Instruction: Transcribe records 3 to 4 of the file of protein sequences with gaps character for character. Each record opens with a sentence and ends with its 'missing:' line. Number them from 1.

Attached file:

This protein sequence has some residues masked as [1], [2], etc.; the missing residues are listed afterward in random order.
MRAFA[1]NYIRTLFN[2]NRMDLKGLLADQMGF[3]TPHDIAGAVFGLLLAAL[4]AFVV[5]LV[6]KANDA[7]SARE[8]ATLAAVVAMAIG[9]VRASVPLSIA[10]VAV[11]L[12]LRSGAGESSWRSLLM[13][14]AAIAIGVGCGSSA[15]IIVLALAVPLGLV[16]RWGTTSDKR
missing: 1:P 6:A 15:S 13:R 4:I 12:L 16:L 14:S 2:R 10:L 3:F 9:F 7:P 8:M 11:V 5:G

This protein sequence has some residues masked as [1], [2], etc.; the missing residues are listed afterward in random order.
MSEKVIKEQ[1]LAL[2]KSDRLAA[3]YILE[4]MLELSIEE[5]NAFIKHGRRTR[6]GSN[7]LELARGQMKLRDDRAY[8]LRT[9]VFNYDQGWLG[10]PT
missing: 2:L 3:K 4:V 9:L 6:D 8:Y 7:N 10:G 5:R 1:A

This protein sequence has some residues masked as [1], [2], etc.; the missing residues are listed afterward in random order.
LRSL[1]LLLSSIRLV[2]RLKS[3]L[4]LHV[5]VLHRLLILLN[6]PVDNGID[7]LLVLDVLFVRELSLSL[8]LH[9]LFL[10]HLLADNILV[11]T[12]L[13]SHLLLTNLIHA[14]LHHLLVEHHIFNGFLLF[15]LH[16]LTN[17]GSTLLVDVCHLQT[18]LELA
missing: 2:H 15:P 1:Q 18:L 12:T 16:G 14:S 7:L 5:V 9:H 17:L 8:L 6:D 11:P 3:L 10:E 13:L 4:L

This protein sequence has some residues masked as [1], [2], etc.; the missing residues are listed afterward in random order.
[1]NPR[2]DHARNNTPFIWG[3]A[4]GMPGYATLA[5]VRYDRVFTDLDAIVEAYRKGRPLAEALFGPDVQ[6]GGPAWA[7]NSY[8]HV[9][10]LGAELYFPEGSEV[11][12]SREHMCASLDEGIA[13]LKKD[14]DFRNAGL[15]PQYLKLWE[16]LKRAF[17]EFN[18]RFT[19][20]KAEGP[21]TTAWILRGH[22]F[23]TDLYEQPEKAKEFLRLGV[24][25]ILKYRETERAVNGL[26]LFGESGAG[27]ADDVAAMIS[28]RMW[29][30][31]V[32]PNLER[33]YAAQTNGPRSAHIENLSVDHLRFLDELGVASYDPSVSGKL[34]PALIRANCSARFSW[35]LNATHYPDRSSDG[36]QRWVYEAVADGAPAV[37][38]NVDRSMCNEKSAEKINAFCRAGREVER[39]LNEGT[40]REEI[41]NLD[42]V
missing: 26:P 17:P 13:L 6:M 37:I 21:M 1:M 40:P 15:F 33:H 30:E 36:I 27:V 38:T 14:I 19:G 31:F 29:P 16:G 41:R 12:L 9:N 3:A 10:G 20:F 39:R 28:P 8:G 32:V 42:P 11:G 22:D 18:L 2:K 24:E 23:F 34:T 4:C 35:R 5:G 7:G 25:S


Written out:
This protein sequence has some residues masked as [1], [2], etc.; the missing residues are listed afterward in random order.
LRSL[1]LLLSSIRLV[2]RLKS[3]L[4]LHV[5]VLHRLLILLN[6]PVDNGID[7]LLVLDVLFVRELSLSL[8]LH[9]LFL[10]HLLADNILV[11]T[12]L[13]SHLLLTNLIHA[14]LHHLLVEHHIFNGFLLF[15]LH[16]LTN[17]GSTLLVDVCHLQT[18]LELA
missing: 2:H 15:P 1:Q 18:L 12:T 16:G 14:S 7:L 5:V 9:H 17:L 8:L 6:D 11:P 3:L 10:E 13:L 4:L

This protein sequence has some residues masked as [1], [2], etc.; the missing residues are listed afterward in random order.
[1]NPR[2]DHARNNTPFIWG[3]A[4]GMPGYATLA[5]VRYDRVFTDLDAIVEAYRKGRPLAEALFGPDVQ[6]GGPAWA[7]NSY[8]HV[9][10]LGAELYFPEGSEV[11][12]SREHMCASLDEGIA[13]LKKD[14]DFRNAGL[15]PQYLKLWE[16]LKRAF[17]EFN[18]RFT[19][20]KAEGP[21]TTAWILRGH[22]F[23]TDLYEQPEKAKEFLRLGV[24][25]ILKYRETERAVNGL[26]LFGESGAG[27]ADDVAAMIS[28]RMW[29][30][31]V[32]PNLER[33]YAAQTNGPRSAHIENLSVDHLRFLDELGVASYDPSVSGKL[34]PALIRANCSARFSW[35]LNATHYPDRSSDG[36]QRWVYEAVADGAPAV[37][38]NVDRSMCNEKSAEKINAFCRAGREVER[39]LNEGT[40]REEI[41]NLD[42]V
missing: 26:P 17:P 13:L 6:M 37:I 21:M 1:M 40:P 15:F 33:H 30:E 36:I 27:V 38:T 14:I 19:G 31:F 29:P 16:G 41:R 12:L 9:N 3:A 10:G 20:F 39:R 28:P 8:G 32:V 42:P 11:G 22:D 18:L 2:K 24:E 23:F 34:T 4:C 35:R 5:G 7:G 25:S